3. Enter a name for the connection (see the PSP manual for instructions on how to enter
text), and then press >.
4. Enter the SSID of the base station you will be using (this would likely be the same one
your computers use to connect to the Internet). If you don’t know the SSID, use the arrows
to move down to Scan and press X to choose a list of available base stations from a list.
them. However, if you or the network administrator for the wireless network has disabled SSID
broadcasting, you will likely be forced to enter the SSID. Use a program like NetStumbler (search
on Google for it) to detect wireless networks in the area and you can get around this problem
(but you’ll have to have a wireless-enabled PC to run the application).
5. If your network has a WEP network key, move down with the arrow pad and enter your
WEP key, or leave it as None. Then press >
to enter a custom IP address, gateway address, and/or DNS server address, select
Custom. Then press >.
7. Press > to save your settings.
8. You can optionally test your settings here as well. Your new connection will appear in the
list of available networks to use next time you are in a game that supports infrastructure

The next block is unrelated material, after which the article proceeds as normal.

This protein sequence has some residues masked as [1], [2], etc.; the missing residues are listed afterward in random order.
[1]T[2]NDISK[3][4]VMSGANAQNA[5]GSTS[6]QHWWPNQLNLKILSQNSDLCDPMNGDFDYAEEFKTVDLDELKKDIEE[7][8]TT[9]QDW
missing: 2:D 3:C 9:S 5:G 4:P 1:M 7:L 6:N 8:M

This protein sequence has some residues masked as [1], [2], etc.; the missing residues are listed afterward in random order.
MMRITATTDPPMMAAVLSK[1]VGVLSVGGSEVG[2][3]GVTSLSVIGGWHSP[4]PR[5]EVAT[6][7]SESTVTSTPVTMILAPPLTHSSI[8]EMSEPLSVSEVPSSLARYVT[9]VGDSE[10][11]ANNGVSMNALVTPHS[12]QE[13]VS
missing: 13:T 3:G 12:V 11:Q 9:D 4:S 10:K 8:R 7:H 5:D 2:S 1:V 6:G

To save battery life, the PSP defaults to a “wireless power saving” mode, which lowers the
transmit and receive speed of the built-in wireless.To improve wireless performance, especially
for Internet access, you should turn that mode off. Of course, it will eat more battery power,
but play around with it and see what you think.
You may actually need to disable the wireless power saving mode, as some wireless access points
and devices aren’t compatible with the power saving feature of the PSP, so knowing how to do
this may help you when you can’t connect in certain places.
Follow these steps to disable wireless power saving mode:
1. Use the PSP Navigator to select Settings, and then Power Settings.
2. Select the WLAN Power Save option and press X to select it (see Figure 5-5).
3. Set the option to Off and press X again.